The main finance story this year will be the continued decline in hospitals' operating performance.
Even with the revisions to the federal payment policies contained in the fiscal 2000 budget, the outlook could be dim for some of the weaker institutions in the industry. There were more hospital closures in 1999 than in any year in recent memory.
The situation is truly dire for certain overextended organizations. Take Catholic Healthcare West, for example. This 48-hospital behemoth lost $310 million in the fiscal year ended June 30, 1999. It lost a cumulative $500 million in the past three years and is nowhere near returning to operating profitability.
Fitch IBCA, a New York-based credit-rating agency, downgraded CHW's bonds by two notches in November 1999. Now they are just three notches above "junk" status. Leading factors in the company's poor performance: a hugely expensive consolidation of the back office, Y2K-related expenses, losses on physician practices and lousy contracts with managed-care companies.
Its $4 billion in revenues notwithstanding, CHW has derived no apparent advantages from its heft. If anything, its size has blunted its strategic direction.
But as large hospital groups shed their owned physician practices, dump or rewrite capitated contracts, and retreat from ill-considered capital projects, they may be able to stanch the losses and return to a modicum of stability.
It is hard to square these tales of woe with the recent report from the Medicare Payment Advisory Commission that the hospital industry made an 11% margin on Medicare business in 1997. Of course, much has changed in two years. Yet that average conceals the widening gap between hospitals making money and those losing money on Medicare and other contracts. The weak hospitals may continue to decline until they founder completely.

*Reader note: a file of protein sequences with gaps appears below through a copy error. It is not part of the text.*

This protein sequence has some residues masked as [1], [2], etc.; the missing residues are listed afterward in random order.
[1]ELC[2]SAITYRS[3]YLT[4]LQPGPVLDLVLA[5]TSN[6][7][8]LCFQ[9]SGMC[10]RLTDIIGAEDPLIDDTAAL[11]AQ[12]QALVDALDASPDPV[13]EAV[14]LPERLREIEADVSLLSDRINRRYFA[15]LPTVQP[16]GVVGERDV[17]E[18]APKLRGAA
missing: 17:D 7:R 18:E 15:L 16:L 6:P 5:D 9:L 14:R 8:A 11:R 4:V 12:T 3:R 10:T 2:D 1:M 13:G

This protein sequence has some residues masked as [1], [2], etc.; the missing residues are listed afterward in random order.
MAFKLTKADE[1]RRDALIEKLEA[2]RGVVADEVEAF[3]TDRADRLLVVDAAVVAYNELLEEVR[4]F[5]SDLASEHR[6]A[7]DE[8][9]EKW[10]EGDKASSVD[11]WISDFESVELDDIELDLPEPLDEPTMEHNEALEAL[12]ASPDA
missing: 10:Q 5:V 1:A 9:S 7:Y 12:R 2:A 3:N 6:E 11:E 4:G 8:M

In the next year it will be useful to pay attention to the number of new bond finance issues. If new issues decline precipitously, hospitals may find themselves starved for capital and unable to make the kinds of investments in infrastructure, service improvements and information technology that they're used to.
The investment bank Cain Brothers does not foresee a speedy turnaround for the healthcare industry. Profits in two segments of healthcare-physician practice management companies and for-profit hospitals-have crashed by more than half since 1996.
Cain Brothers rates the industry a "long-term hold" and expects it will take five years before hospitals return to higher profits. Pressures from government cutbacks and managed-care penny-pinching are likely to be unrelenting. "There are no easy fixes as there were when DRGs were enacted," Cain Brothers notes.
Meanwhile, at Standard & Poor's the outlook is generally negative. In 1999 the New York-based credit-rating agency made three times as many downgrades as upgrades on hospital bond issues. S&P predicts many more mergers will fail. In the wake of such catastrophes as the breakup of the UCSF Stanford Health Care merger, the stand-alones don't look like wallflowers any more. "Low cost structure and great liquidity are going to get (hospitals) through a lot of these problems," says S&P analyst Susan Hill.
The other big ratings house, Moody's Investor Service, takes perhaps the darkest view of the future. The overall outlook for the 500 hospitals and systems it rates is negative. Credit ratings will deteriorate; bankruptcies will increase.
"Hospital bankruptcies only mean the bondholders don't get paid," says Moody's Dennis Farrell. "It doesn't mean the hospitals go away."
Was that the good news or the bad news?